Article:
Sunday, June 17, 2012

For those who write and read

“A writer is someone who spends years patiently trying to discover the second being inside him, and the world that makes him who he is: when I speak of writing, what comes first to my mind is not a novel, a poem, or literary tradition, it is a person who shuts himself up in a room, sits down at a table, and alone, turns inward; amid its shadows, he builds a new world with words. This man – or this woman – may use a typewriter, profit from the ease of a computer, or write with a pen on paper, as I have done for 30 years. As he writes, he can drink tea or coffee, or smoke cigarettes. From time to time he may rise from his table to look out through the window at the children playing in the street, and, if he is lucky, at trees and a view, or he can gaze out at a black wall. He can write poems, plays, or novels, as I do. All these differences come after the crucial task of sitting down at the table and patiently turning inwards. To write is to turn this inward gaze into words, to study the world into which that person passes when he retires into himself, and to do so with patience, obstinacy, and joy. As I sit at my table, for days, months, years, slowly adding new words to the empty page, I feel as if I am creating a new world, as if I am bringing into being that other person inside me, in the same way someone might build a bridge or a dome, stone by stone. The stones we writers use are words. As we hold them in our hands, sensing the ways in which each of them is connected to the others, looking at them sometimes from afar, sometimes almost caressing them with our fingers and the tips of our pens, weighing them, moving them around, year in and year out, patiently and hopefully, we create new worlds.”
― Orhan Pamuk
(This was posted on the facebook page of the author today. I am merely sharing it here)

Saturday, June 16, 2012


This mouth watering food blog got me interested in Amritsar the first time (Yes, not the Golden temple or Jalianwala Bagh or Wagah border but a food blog!!!) because I just happen to love good food and I am ready to become a travelling mule for it, and thus this article had me drooling.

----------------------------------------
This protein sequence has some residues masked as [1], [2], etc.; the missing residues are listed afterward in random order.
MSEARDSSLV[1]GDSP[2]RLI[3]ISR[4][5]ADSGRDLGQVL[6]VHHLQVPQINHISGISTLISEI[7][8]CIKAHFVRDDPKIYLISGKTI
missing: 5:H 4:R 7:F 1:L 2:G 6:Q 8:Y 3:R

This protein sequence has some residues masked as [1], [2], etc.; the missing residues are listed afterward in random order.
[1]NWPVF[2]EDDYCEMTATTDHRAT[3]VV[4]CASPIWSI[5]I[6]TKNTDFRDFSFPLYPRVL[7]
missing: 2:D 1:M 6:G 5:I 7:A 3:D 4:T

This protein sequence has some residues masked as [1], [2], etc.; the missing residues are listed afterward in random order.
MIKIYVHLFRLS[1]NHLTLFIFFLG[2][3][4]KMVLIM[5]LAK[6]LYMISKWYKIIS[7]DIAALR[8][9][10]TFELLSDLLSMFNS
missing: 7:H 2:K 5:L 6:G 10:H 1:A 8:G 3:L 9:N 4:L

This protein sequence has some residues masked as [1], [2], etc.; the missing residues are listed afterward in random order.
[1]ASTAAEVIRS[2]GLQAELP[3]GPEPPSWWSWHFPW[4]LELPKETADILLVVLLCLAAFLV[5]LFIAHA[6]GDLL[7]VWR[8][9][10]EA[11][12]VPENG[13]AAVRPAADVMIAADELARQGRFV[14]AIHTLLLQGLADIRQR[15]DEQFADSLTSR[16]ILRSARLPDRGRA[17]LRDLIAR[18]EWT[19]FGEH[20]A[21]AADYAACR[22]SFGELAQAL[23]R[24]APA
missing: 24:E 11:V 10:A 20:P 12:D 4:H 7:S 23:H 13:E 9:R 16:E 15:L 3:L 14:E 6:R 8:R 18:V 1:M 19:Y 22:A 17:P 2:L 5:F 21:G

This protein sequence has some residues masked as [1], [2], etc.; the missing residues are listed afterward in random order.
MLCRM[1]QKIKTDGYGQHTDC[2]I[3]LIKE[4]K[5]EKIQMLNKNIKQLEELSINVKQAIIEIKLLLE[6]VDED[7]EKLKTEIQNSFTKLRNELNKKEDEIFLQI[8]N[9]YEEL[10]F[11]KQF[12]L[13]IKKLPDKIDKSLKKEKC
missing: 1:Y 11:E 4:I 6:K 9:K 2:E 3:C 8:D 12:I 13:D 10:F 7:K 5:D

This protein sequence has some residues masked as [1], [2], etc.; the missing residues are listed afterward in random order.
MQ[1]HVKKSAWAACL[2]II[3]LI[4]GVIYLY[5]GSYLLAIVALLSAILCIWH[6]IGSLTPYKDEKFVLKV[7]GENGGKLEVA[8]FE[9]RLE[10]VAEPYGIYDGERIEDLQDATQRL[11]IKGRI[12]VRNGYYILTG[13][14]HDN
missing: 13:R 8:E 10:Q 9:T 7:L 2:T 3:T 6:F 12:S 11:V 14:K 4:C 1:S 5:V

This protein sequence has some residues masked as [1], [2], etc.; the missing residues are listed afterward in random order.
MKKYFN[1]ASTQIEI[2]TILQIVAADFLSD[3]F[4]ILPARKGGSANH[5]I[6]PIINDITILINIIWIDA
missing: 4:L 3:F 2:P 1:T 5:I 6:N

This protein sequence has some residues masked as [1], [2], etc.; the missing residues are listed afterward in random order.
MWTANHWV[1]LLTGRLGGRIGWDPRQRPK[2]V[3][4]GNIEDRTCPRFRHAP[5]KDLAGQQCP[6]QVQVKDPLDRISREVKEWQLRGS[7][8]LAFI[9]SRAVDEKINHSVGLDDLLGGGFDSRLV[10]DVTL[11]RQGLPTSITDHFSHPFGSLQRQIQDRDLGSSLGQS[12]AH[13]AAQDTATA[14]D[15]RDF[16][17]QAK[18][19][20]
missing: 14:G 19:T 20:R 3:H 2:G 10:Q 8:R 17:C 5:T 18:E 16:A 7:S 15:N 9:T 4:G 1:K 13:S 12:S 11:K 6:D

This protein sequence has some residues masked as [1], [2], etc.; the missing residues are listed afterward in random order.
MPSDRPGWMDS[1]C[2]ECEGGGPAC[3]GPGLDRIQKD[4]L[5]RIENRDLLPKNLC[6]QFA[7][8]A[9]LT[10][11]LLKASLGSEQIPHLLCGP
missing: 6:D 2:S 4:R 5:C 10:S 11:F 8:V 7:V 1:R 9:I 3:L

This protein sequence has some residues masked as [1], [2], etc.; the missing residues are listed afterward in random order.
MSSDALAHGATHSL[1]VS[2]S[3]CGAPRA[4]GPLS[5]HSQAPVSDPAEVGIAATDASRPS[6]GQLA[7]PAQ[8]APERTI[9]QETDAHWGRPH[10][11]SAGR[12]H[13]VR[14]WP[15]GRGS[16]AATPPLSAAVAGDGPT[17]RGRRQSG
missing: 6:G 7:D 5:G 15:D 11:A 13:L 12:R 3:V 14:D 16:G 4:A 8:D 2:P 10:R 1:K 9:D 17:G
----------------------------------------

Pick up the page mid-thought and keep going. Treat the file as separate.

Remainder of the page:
Thus, the moment, Jacob, mentioned that he wanted to explore Amritsar and invited me to join in, the weekend trip was set and we plunged with our usual enthusiasm to plan how to reach, where to stay, what to do, in short how to get the maximum travel experience we could get out of the 3 days we had. And after countless the usual second thoughts and discussions later we were ready with everything in place.

Amritsar located in Punjab, India, is known for being the seat of Sikh religion and culture due to the Golden Temple. It is well connected from New Delhi by trains and flights ( u can check any travel websites for the details or click ) best time to visit being from October to March.

Deciding to brave the 42 degree summer heat, we landed in Amritsar after an uneventful 6 hr train ride, went over to Radisson Blu, a relatively new but beautiful property, on the outskirts of the city (it's location being it's disadvantage, as u are left with very little options to explore the city, if u wish to explore the city and enjoy the food this property is not for you). That night we decided to explore a punjabi cultural haat called Rangala Punjab at the Haveli Resorts in Jalandhar about 2 hours away from Amritsar. Instead of the hotel cab, we used a local cab service (Arora Travel Agency), which charged us half the price with excellent service.